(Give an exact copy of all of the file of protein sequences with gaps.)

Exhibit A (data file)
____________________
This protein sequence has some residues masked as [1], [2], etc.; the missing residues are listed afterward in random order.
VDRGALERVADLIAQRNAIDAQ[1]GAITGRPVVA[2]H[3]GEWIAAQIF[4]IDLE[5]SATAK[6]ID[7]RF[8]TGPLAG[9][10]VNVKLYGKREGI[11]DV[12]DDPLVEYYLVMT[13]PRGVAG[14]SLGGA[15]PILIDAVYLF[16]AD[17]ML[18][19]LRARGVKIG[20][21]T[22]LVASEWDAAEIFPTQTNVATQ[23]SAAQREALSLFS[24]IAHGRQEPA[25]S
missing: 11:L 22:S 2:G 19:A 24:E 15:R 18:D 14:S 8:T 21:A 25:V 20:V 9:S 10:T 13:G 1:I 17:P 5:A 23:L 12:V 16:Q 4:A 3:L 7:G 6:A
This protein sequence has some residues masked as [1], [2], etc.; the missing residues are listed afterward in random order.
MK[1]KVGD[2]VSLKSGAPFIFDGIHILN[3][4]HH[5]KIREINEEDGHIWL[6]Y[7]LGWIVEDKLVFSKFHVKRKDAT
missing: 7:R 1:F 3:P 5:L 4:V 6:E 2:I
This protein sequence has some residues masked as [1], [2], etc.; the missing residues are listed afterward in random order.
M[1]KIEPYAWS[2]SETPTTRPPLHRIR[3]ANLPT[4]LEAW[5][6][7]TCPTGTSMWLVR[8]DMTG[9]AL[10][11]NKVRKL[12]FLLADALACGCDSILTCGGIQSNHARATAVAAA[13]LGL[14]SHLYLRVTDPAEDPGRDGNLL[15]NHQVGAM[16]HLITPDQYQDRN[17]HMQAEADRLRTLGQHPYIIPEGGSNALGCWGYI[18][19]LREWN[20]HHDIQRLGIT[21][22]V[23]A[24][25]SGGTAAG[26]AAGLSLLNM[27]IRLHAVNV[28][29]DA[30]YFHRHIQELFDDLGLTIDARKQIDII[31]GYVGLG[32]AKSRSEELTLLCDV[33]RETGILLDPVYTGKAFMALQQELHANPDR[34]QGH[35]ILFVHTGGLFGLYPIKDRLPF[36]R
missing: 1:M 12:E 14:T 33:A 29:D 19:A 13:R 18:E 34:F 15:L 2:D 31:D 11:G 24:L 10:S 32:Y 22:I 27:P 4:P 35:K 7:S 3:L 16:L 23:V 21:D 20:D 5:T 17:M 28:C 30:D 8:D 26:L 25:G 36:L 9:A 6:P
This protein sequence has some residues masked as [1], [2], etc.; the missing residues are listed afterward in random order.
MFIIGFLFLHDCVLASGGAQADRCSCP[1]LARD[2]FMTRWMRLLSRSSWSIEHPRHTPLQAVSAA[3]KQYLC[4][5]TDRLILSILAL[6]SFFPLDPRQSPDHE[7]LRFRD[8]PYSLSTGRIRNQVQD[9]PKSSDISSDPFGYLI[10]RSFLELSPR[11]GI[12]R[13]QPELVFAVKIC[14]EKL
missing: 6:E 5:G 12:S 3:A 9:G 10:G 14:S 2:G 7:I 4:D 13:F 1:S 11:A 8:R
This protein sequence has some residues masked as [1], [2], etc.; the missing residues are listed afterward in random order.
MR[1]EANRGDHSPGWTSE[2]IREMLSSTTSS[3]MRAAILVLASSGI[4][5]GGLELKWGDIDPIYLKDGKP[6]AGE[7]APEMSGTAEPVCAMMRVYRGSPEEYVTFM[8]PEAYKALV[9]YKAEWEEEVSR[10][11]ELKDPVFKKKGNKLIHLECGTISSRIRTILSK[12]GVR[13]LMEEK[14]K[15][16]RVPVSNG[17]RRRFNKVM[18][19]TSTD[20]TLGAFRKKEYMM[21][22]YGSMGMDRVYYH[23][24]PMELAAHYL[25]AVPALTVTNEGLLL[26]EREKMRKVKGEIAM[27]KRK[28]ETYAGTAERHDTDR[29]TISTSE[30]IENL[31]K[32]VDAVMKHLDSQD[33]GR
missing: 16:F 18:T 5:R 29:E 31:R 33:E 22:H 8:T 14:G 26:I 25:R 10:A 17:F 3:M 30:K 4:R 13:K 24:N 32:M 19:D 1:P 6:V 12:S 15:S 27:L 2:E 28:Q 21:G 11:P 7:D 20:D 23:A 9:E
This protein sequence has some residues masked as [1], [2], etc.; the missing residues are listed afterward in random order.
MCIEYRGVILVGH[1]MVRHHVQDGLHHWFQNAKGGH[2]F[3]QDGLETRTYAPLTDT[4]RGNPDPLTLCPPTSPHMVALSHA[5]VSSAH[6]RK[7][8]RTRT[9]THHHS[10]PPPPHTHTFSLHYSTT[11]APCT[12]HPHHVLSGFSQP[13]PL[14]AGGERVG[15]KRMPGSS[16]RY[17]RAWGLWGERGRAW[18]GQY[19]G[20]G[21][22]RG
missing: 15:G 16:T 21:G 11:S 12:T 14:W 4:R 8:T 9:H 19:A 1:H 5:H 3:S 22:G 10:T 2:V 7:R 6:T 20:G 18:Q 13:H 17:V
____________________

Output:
This protein sequence has some residues masked as [1], [2], etc.; the missing residues are listed afterward in random order.
VDRGALERVADLIAQRNAIDAQ[1]GAITGRPVVA[2]H[3]GEWIAAQIF[4]IDLE[5]SATAK[6]ID[7]RF[8]TGPLAG[9][10]VNVKLYGKREGI[11]DV[12]DDPLVEYYLVMT[13]PRGVAG[14]SLGGA[15]PILIDAVYLF[16]AD[17]ML[18][19]LRARGVKIG[20][21]T[22]LVASEWDAAEIFPTQTNVATQ[23]SAAQREALSLFS[24]IAHGRQEPA[25]S
missing: 11:L 22:S 2:G 19:A 24:E 15:R 18:D 14:S 8:T 21:A 25:V 20:V 9:S 10:T 13:G 1:I 17:P 5:A 23:L 12:V 16:Q 4:A 3:L 7:G 6:A
This protein sequence has some residues masked as [1], [2], etc.; the missing residues are listed afterward in random order.
MK[1]KVGD[2]VSLKSGAPFIFDGIHILN[3][4]HH[5]KIREINEEDGHIWL[6]Y[7]LGWIVEDKLVFSKFHVKRKDAT
missing: 7:R 1:F 3:P 5:L 4:V 6:E 2:I
This protein sequence has some residues masked as [1], [2], etc.; the missing residues are listed afterward in random order.
M[1]KIEPYAWS[2]SETPTTRPPLHRIR[3]ANLPT[4]LEAW[5][6][7]TCPTGTSMWLVR[8]DMTG[9]AL[10][11]NKVRKL[12]FLLADALACGCDSILTCGGIQSNHARATAVAAA[13]LGL[14]SHLYLRVTDPAEDPGRDGNLL[15]NHQVGAM[16]HLITPDQYQDRN[17]HMQAEADRLRTLGQHPYIIPEGGSNALGCWGYI[18][19]LREWN[20]HHDIQRLGIT[21][22]V[23]A[24][25]SGGTAAG[26]AAGLSLLNM[27]IRLHAVNV[28][29]DA[30]YFHRHIQELFDDLGLTIDARKQIDII[31]GYVGLG[32]AKSRSEELTLLCDV[33]RETGILLDPVYTGKAFMALQQELHANPDR[34]QGH[35]ILFVHTGGLFGLYPIKDRLPF[36]R
missing: 1:M 12:E 14:T 33:A 29:D 19:A 13:R 18:E 34:F 15:L 2:D 31:D 11:G 24:L 10:S 32:Y 22:I 27:P 4:P 35:K 7:S 3:L 16:L 23:V 21:D 20:D 5:T 17:M 28:C 30:D 8:D 26:L 25:G 36:L 9:A 6:P
This protein sequence has some residues masked as [1], [2], etc.; the missing residues are listed afterward in random order.
MFIIGFLFLHDCVLASGGAQADRCSCP[1]LARD[2]FMTRWMRLLSRSSWSIEHPRHTPLQAVSAA[3]KQYLC[4][5]TDRLILSILAL[6]SFFPLDPRQSPDHE[7]LRFRD[8]PYSLSTGRIRNQVQD[9]PKSSDISSDPFGYLI[10]RSFLELSPR[11]GI[12]R[13]QPELVFAVKIC[14]EKL
missing: 6:E 5:G 12:S 3:A 9:G 10:G 14:S 2:G 7:I 4:D 13:F 1:S 11:A 8:R
This protein sequence has some residues masked as [1], [2], etc.; the missing residues are listed afterward in random order.
MR[1]EANRGDHSPGWTSE[2]IREMLSSTTSS[3]MRAAILVLASSGI[4][5]GGLELKWGDIDPIYLKDGKP[6]AGE[7]APEMSGTAEPVCAMMRVYRGSPEEYVTFM[8]PEAYKALV[9]YKAEWEEEVSR[10][11]ELKDPVFKKKGNKLIHLECGTISSRIRTILSK[12]GVR[13]LMEEK[14]K[15][16]RVPVSNG[17]RRRFNKVM[18][19]TSTD[20]TLGAFRKKEYMM[21][22]YGSMGMDRVYYH[23][24]PMELAAHYL[25]AVPALTVTNEGLLL[26]EREKMRKVKGEIAM[27]KRK[28]ETYAGTAERHDTDR[29]TISTSE[30]IENL[31]K[32]VDAVMKHLDSQD[33]GR
missing: 16:F 18:T 5:R 29:E 31:R 33:E 22:H 8:T 14:G 26:I 25:R 10:A 17:F 3:M 30:K 4:R 13:K 24:N 32:M 19:D 1:P 6:V 12:S 15:S 27:L 2:E 28:Q 21:G 11:P 7:D 20:D 23:A 9:E
This protein sequence has some residues masked as [1], [2], etc.; the missing residues are listed afterward in random order.
MCIEYRGVILVGH[1]MVRHHVQDGLHHWFQNAKGGH[2]F[3]QDGLETRTYAPLTDT[4]RGNPDPLTLCPPTSPHMVALSHA[5]VSSAH[6]RK[7][8]RTRT[9]THHHS[10]PPPPHTHTFSLHYSTT[11]APCT[12]HPHHVLSGFSQP[13]PL[14]AGGERVG[15]KRMPGSS[16]RY[17]RAWGLWGERGRAW[18]GQY[19]G[20]G[21][22]RG
missing: 15:G 16:T 21:G 11:S 12:T 14:W 4:R 8:T 9:H 19:A 1:H 5:H 3:S 22:G 10:T 2:V 7:R 6:T 20:G 18:Q 13:H 17:V